granting a leafe of one of the diftricts for half its value; and a letter, real or pretended, is produced, from his lordship's dubafh or fecretary, in his own hand-writing, in relation to this bribe. The dubash reprefents himself as obliged to write this letter, to fatisfy the renter that his bribe had been faithfully paid; but requests, that "after perufal you will fend it back to me immediately;" adding, until I receive it, I do not like to eat my victuals, or take any fleep."
It is well known, that one of the first measures of the board of control, inftituted under Mr. Pitt's East India bill, was a refolution of the fifteenth of October 1784, to furrender the affignment of the revenues to the nabob of Arcot. They conceived, that the power 1efulting from this affignment was fuch, that the affumption of it could in no way be juflified, but by the emergency of the war. The am bition and incroachments of the Eaft-India company, or its fervants, bad become an object of difguft to the princes of India, and by thus voluntarily furrendering a power which had been fully put into their hands, they believed that they should furnish the ftrongest argument of their difpofition to listen to the voice of moderation and equity. Lord Macartney however did not enter into the fpirit of thefe reafonings, and was extremely mortified to find a point, which he had fo long laboured, ultimately decided against him by the higheft authority. The orders having arrived at Madras in May 1785, lord Macartney immediately failed in the veffel which had brought them, on the fourth of June, for Bengal. He was willing rather to try the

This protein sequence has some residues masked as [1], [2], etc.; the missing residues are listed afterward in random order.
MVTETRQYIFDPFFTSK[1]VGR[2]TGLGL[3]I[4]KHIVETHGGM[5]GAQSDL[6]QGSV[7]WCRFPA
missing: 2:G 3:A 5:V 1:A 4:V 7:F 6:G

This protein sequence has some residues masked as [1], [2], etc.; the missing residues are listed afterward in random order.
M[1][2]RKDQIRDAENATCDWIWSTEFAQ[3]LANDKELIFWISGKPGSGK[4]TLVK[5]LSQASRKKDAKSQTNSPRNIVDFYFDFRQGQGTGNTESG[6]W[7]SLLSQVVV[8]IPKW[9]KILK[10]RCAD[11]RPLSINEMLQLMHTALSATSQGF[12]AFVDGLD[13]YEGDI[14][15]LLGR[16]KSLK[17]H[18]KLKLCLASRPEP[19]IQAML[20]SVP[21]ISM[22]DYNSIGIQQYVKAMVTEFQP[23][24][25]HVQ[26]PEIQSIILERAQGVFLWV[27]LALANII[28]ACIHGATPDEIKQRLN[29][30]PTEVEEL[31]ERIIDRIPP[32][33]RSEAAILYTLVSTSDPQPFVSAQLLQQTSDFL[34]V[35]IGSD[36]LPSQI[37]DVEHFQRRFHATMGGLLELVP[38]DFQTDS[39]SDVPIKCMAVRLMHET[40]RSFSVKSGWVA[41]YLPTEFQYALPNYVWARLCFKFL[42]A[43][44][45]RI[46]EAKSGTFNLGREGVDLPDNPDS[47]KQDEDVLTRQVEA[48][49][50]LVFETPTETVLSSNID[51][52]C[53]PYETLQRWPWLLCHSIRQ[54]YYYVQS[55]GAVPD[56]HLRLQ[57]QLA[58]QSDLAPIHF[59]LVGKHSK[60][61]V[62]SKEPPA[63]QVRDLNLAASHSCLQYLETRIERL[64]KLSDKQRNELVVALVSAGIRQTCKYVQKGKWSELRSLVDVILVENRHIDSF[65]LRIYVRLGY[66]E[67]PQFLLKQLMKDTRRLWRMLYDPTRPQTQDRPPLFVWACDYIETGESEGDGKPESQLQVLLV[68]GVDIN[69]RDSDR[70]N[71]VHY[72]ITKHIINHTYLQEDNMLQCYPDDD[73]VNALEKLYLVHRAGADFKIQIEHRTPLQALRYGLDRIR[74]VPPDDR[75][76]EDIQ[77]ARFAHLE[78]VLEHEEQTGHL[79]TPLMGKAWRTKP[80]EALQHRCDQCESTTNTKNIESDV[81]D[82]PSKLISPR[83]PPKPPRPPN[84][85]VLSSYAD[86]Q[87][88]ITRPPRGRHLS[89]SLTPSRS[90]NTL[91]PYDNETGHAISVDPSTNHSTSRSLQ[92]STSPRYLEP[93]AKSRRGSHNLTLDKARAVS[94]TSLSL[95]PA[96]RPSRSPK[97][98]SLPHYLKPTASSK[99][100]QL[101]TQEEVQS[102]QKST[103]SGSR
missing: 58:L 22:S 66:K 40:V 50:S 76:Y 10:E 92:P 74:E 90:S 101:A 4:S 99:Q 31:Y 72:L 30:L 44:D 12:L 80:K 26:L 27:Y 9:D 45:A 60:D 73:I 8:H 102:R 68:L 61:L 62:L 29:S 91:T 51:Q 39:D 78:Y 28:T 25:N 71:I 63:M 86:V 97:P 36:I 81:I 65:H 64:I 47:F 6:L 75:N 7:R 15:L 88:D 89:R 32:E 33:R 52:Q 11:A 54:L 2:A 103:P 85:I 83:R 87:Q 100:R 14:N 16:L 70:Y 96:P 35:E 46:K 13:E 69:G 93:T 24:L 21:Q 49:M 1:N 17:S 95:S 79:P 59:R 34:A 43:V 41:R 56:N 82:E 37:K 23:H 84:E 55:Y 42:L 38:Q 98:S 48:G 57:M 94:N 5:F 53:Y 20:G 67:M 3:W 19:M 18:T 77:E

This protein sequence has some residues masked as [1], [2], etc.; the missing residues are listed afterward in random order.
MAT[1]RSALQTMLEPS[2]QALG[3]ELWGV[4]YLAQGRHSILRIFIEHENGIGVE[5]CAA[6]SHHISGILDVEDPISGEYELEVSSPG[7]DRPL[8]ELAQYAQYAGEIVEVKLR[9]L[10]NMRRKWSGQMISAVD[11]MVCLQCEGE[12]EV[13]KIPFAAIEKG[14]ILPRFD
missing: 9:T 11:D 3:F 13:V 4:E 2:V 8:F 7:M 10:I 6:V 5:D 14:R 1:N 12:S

effect of his expoftulations and remonflrances with the fupreme council, who had acted most vehemently against him in the bufine's of the affignment, than to give up without any provifion the ren ters, for whofe fafety and indemnification he conceived himself to have pledged his own faith, and that of the company. Upon his arrival he found Mr. Haftings failed for England, and a fhort time after, on the thirty-first of July, he received the appointment of the court of directors, of the twentyfeventh of the preceding February, conftituting him governor-gencral, Upon this appointment lord Macartney deliberated for a few days, and at length, having determined to decline it, took his paffage for England on the ninth of August 1785.
A fhort time after the departure of the prefident, came on at Ma dras, the trial of major-general fir John Burgoyne, whofe fufpenfion and imprisonment by the order of lord Macartney, was noticed by us in the New Annual Regifter for 1784. The trial was held in the months of June and July, and the prefident of the court martial was lieutenant general fir John Dalling, commander in chief of the forces in India. The charges exhibited against general Burgoyne, were thofe of difobedience of orders and neglect of duty, in withdrawing himself from the army, at the time that general Lang was appointed by the council at Madras, to comnand in the field; and of cauling and exciting mutiny and fedition, in having propofed and made preparations for holding courts martial under his authority, when that province properly belonged to ge neral Lang. Of all and every part